Patriotic printers: John Dunlap's Declaration of Independence
- Published: Oct 19, 2015, 3 AM
This is the third in a series of articles taken from Patriotic Printers in the November 2015 issue of Coin World Monthly:
John Dunlap, 1747 to 1812
The flame of liberty was lit at Philadelphia’s Independence Hall on July 4, 1776, and proclaimed to the world by a printer who also served as a soldier.
After a month of debate, “the Representatives of the United States of America, in General Congress Assembled” solemnly published and declared “that these United Colonies are, and of Right ought to be, Free and Independent States.”
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The Declaration of Independence, written and approved at a time when British forces were converging on the belligerent colonies, was a dangerous document for the signers and anyone else having anything to do with it.
The signers pledged to each other “our Lives, our Fortunes, and our sacred Honor” in support of the declaration.
Printer John Dunlap, just 29, made no such pledge, but by setting the world-changing document in type, placed himself in harm’s way as much as any delegate.
Dunlap, working in a brick building just across the street from the city’s market, took a handwritten copy of the Declaration and set it in type the night of July 4 so that it could immediately be dispatched to the newly independent states and the troops in the field.
Dunlap fled Philadelphia as the British closed in on the city during the fall of 1777. Patriots stripped the city of anything the British could use, including the Liberty Bell, before allowing the British to march in without opposition on Sept. 26, 1777. Dunlap moved his press to Lancaster, Pa., safely behind American lines, until the 15,000 occupying British troops evacuated the city on July 18, 1778.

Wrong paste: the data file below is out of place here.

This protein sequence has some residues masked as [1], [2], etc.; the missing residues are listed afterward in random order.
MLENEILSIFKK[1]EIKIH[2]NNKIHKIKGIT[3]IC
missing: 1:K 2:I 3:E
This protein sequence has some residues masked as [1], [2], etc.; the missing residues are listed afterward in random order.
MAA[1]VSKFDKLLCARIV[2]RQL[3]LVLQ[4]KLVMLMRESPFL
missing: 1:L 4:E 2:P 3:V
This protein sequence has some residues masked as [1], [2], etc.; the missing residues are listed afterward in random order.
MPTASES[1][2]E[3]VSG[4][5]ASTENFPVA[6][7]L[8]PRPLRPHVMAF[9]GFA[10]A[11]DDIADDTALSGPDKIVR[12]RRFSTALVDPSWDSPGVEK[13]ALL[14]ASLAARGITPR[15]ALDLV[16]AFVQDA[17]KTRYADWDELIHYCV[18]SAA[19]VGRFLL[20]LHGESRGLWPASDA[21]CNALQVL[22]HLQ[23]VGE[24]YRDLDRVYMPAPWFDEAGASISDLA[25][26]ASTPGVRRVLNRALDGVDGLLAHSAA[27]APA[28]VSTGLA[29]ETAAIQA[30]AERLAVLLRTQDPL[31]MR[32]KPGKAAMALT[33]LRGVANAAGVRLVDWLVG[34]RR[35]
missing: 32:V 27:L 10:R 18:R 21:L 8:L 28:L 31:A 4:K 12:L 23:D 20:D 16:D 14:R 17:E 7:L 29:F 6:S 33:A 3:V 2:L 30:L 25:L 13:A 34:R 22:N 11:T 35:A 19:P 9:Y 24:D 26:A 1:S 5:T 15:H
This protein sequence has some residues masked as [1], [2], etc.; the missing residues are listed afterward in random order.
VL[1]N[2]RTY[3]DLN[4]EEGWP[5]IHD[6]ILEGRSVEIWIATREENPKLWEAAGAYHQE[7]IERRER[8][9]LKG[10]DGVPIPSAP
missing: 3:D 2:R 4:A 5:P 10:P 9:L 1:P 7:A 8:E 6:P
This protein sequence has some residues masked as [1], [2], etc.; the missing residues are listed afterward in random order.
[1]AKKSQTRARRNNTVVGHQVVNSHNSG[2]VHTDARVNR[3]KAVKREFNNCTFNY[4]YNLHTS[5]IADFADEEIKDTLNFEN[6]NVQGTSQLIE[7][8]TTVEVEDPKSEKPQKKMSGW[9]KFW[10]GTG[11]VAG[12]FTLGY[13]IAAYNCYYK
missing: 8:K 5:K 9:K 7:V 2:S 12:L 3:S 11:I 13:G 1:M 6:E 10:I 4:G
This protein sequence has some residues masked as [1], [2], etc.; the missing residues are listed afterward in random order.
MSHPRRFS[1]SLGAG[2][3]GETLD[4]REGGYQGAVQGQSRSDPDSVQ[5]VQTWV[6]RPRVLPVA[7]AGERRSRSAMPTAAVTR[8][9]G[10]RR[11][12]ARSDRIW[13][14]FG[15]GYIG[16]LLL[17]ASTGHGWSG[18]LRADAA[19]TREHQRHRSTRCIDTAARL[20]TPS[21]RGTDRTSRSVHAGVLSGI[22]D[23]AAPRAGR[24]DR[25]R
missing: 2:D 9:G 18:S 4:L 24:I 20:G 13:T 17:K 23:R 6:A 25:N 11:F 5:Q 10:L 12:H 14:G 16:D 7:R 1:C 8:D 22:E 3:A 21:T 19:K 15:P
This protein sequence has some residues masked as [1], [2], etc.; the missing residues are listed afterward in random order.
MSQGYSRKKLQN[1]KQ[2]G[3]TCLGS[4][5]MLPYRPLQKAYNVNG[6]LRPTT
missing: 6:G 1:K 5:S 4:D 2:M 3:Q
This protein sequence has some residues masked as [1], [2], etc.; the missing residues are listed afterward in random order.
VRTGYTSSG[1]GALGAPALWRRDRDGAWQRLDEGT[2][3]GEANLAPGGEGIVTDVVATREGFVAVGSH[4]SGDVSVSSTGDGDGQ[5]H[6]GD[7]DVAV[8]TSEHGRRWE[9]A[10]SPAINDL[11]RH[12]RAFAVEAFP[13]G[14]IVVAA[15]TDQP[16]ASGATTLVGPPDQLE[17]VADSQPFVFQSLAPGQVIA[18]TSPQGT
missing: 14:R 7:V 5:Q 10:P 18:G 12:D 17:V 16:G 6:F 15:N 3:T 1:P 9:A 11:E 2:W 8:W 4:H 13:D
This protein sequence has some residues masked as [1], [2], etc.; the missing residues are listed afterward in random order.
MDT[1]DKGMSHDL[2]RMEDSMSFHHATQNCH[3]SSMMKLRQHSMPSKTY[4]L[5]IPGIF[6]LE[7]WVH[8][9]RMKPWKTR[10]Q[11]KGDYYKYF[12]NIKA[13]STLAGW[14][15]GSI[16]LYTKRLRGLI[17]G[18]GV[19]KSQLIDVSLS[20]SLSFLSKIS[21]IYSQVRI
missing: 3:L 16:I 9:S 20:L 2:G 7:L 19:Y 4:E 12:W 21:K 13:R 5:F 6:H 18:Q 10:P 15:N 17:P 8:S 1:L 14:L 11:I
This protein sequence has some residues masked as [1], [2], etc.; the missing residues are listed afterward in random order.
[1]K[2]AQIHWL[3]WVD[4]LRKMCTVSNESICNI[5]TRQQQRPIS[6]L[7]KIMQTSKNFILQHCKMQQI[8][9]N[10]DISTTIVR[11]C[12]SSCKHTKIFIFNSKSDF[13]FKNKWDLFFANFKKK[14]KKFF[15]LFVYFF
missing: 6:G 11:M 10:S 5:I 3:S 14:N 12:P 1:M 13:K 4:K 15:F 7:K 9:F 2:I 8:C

Today the first printing of the Declaration — called the Dunlap Broadside — is an extraordinary piece of American history. Most of the 26 extant copies are sequestered in museums. A privately owned copy appears on the market perhaps once in a generation.
Less well-known, though, is the paper money Dunlap printed for Pennsylvania in 1777, 1780 and 1781 and for Virginia in 1781.
The first bills, dated April 10, 1777, were issued by Pennsylvania to support the army that was even then engaging the Redcoats in the field. Later that year, the British captured Philadelphia, and Dunlap and the revolutionary government decamped to Lancaster.
Dunlap also served in the First Troop Philadelphia City Cavalry and fought, by some accounts, alongside the Continental Army in the battles of Trenton and Princeton during the winter of 1776 and 1777.
A copy of the Dunlap Broadside sold at auction for more than $8 million in 2000. His paper money, though, fetches much less, often less than $100 in circulated condition.
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